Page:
In grade school, I read every book I could get my hands on by a now-forgotten and probably forgettable science-fiction writer named Lester del Rey. In high school, I fell for John Steinbeck; in college, I turned to Twain and turned on to Kerouac.
These were authors whose work, I came to realize, was dependably excellent beyond the one or two titles for which they're best known. One book led to another and to another still. I wandered deep into their literary canons.
In recent years, I've been a big fan of Jon Krakauer and Michael Pollan - but each has written a mere four books. The latest writer I've become obsessed with whose body of work makes obsession a real commitment is Farley Mowat.
The "Who?" that usually follows mentions of this name is almost invariably answered with, "The guy who wrote Never Cry Wolf." Mowat's publishers are as guilty as anyone of this association, splashing mention of this 1963 tome, later a classic Disney film, on the covers of his other books. But Never Cry Wolf is only a wee piece of the Mowat oeuvre. One of Canada's most revered writers, Mowat has written 40 books over the last five and a half decades. His most recent was published in 2006; he turned 86 this spring.
A few years back, at the urging of a fellow animal lover, I read The Dog Who Wouldn't Be, Mowat's funny and heartwarming 1957 tribute to his childhood dog. It's one of my all-time favorite books, but somehow it didn't stir my curiosity about his other work. I just assumed its brilliance was a fluke.
Then, last fall, while looking for a used copy of The Dog Who Wouldn't Be, I picked up an old paperback of A Whale for the Killing, Mowat's chilling 1972 account of how a 80-ton fin whale trapped in a Newfoundland lagoon was executed by local yahoos who blasted it with rifle fire and ripped open its back with boat propellers. It's a tale filled with anguish and outrage, one that severed Mowat's ties to a place and people he and his wife Claire had come to love.
That set me on a Mowat binge. Every other book I've read over the last few months has been a Mowat. I've now finished nine Mowat titles, plus a 2002 biography written by James King. With each book I find his work and legacy richer and more compelling. He's had an amazing life, which he's deftly fashioned into enduring art.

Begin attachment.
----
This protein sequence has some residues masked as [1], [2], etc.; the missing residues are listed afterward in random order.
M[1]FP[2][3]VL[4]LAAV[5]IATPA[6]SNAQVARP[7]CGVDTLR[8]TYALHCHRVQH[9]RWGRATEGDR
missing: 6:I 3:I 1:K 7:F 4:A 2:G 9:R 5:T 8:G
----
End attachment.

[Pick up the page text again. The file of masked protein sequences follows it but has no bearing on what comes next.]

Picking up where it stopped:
The Farley Mowat book that most astounded and haunts me is the first one he published, back in 1952. People of the Deer tells the story of the Ihalmiut, a tribe of inland Eskimo living in one of the most inhospitable regions on earth - the Barrens of northern Canada, west of Hudson Bay.
In the latter part of the 19th century, the Ihalmiut numbered in the thousands, getting everything they needed from vast rivers of caribou making twice-yearly migrations. By the time Mowat visited, between 1946 and 1948, they were on the verge of extinction, due to overhunting and other changes wrought - sometimes callously, sometimes unwittingly - by Europeans.
Mowat learned the Ihalmiut's language and writes with nonjudgmental authority about their history, religion, mythology and culture. It's a portrait etched in sadness, for despite Mowat's appeals to his fellow Canadians it's pretty clear things will not turn out well for the tribe's remaining members. (I've yet to read his follow-up book, The Desperate People, published in 1959.)
Much of Mowat's writing has this in common - it opens up a window to worlds few people ever get to see. That's what fascinated me about The Siberians, Mowat's 1970 book about his travels, as a celebrated author, to the Soviet north country. King, his biographer, dismisses this as a minor work. But it mines the richness, complexity and (oddly enough) progressivism of a part of the world about which people often have cartoonish impressions, if they think about it at all.
Never Cry Wolf, in a similar vein, confronts the ignorance that underlies humankind's murderous impulses toward wolves. You come away from this book, as with People of the Deer and The Siberians, with fresh understanding and full admiration for its subjects.
Same too with The Snow Walker, Mowat's collection of short stories about northern peoples. One tale - about a pilot saved by the ingenuity of a young Inuit woman he initially regarded with casual disrespect - became a fine 2003 film of the same name. The longest story is a true account of an infamous murder trial, its point being that white society is ill-equipped to pass judgment on native peoples whose culture it has thrown into upheaval.
If all this suggests a heaviness of purpose, you're getting the wrong impression. Mowat is as witty and self-deprecating as he is insightful and perceptive. In Born Naked, he tells of his disastrously successful teenage dalliance with making explosives: "It did not seem impossible to me that Mr. Nobel might soon have to look to his laurels."